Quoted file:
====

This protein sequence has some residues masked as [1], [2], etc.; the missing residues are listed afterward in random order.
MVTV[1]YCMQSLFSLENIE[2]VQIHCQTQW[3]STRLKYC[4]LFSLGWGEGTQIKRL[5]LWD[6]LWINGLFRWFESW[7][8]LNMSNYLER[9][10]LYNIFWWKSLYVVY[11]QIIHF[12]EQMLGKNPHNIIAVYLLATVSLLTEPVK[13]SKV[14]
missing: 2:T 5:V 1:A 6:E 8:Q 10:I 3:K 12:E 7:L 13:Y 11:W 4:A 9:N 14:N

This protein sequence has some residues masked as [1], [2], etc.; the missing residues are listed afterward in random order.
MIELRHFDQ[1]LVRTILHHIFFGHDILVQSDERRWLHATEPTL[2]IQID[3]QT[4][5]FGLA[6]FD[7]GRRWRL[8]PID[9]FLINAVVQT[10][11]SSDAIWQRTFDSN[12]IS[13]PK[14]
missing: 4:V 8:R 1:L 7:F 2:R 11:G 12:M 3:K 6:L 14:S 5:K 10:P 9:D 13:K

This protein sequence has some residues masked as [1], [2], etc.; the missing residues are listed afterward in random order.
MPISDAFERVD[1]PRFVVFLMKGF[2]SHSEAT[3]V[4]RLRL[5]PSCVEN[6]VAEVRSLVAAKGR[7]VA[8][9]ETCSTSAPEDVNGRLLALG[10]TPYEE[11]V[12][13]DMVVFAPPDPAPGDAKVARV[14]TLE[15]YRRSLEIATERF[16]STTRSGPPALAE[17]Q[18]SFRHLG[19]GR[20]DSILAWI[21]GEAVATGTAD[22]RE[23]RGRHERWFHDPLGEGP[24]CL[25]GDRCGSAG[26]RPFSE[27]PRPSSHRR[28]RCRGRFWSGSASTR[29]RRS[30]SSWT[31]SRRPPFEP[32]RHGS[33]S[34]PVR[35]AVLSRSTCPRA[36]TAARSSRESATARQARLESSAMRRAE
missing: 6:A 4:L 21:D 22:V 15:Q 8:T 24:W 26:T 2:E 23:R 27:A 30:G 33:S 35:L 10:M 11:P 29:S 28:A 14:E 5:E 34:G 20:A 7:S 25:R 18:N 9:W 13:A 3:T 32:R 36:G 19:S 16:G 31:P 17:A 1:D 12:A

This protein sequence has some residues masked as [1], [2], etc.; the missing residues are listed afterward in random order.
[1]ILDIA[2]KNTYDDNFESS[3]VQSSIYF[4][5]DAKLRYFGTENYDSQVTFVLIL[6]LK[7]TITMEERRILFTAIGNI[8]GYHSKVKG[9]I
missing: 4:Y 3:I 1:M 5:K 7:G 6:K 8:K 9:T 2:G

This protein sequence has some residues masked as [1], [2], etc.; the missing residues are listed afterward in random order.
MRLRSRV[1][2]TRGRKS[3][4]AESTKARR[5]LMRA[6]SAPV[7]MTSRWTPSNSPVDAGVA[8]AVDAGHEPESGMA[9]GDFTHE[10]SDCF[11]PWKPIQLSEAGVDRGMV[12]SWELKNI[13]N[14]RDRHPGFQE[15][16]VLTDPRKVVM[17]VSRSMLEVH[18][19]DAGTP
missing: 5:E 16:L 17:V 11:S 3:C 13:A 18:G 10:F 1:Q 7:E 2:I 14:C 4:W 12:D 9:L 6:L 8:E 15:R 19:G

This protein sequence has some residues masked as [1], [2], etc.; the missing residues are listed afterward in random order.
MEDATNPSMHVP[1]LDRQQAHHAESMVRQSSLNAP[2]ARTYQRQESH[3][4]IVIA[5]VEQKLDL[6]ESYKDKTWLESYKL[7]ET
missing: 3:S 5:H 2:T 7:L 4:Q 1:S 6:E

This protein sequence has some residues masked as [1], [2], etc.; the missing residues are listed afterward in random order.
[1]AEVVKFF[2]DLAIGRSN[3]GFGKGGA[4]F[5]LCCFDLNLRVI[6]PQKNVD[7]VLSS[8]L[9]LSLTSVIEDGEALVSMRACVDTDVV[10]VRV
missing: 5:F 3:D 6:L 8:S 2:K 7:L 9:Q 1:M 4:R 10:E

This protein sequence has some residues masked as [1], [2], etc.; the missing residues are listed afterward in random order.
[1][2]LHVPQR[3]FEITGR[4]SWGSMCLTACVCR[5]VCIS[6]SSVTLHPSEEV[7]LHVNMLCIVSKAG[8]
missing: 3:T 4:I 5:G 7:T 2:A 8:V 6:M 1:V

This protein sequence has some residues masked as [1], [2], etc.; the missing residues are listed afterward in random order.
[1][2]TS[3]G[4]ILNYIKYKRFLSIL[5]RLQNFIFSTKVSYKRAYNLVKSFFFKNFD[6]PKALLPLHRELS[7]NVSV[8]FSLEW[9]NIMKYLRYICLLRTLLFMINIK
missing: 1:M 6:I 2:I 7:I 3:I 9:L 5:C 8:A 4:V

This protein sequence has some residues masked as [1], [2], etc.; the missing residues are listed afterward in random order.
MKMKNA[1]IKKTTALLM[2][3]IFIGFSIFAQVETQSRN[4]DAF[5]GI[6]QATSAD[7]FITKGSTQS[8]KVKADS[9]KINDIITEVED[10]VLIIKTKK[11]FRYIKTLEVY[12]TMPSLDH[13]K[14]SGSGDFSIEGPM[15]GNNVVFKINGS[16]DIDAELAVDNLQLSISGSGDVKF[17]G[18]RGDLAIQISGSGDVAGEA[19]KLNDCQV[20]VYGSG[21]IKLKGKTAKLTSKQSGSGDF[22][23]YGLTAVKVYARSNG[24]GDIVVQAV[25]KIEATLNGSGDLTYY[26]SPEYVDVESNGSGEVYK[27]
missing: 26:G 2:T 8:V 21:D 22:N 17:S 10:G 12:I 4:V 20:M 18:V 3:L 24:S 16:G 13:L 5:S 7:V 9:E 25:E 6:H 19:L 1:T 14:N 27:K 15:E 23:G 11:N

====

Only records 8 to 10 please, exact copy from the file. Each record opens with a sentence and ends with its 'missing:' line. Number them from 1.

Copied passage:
This protein sequence has some residues masked as [1], [2], etc.; the missing residues are listed afterward in random order.
[1][2]LHVPQR[3]FEITGR[4]SWGSMCLTACVCR[5]VCIS[6]SSVTLHPSEEV[7]LHVNMLCIVSKAG[8]
missing: 3:T 4:I 5:G 7:T 2:A 8:V 6:M 1:V

This protein sequence has some residues masked as [1], [2], etc.; the missing residues are listed afterward in random order.
[1][2]TS[3]G[4]ILNYIKYKRFLSIL[5]RLQNFIFSTKVSYKRAYNLVKSFFFKNFD[6]PKALLPLHRELS[7]NVSV[8]FSLEW[9]NIMKYLRYICLLRTLLFMINIK
missing: 1:M 6:I 2:I 7:I 3:I 9:L 5:C 8:A 4:V

This protein sequence has some residues masked as [1], [2], etc.; the missing residues are listed afterward in random order.
MKMKNA[1]IKKTTALLM[2][3]IFIGFSIFAQVETQSRN[4]DAF[5]GI[6]QATSAD[7]FITKGSTQS[8]KVKADS[9]KINDIITEVED[10]VLIIKTKK[11]FRYIKTLEVY[12]TMPSLDH[13]K[14]SGSGDFSIEGPM[15]GNNVVFKINGS[16]DIDAELAVDNLQLSISGSGDVKF[17]G[18]RGDLAIQISGSGDVAGEA[19]KLNDCQV[20]VYGSG[21]IKLKGKTAKLTSKQSGSGDF[22][23]YGLTAVKVYARSNG[24]GDIVVQAV[25]KIEATLNGSGDLTYY[26]SPEYVDVESNGSGEVYK[27]
missing: 26:G 2:T 8:V 21:D 22:N 17:S 10:G 12:I 4:V 20:M 18:V 3:L 24:S 16:G 13:L 5:S 7:V 9:E 25:E 6:H 19:L 1:T 14:N 27:K 15:E 23:G 11:N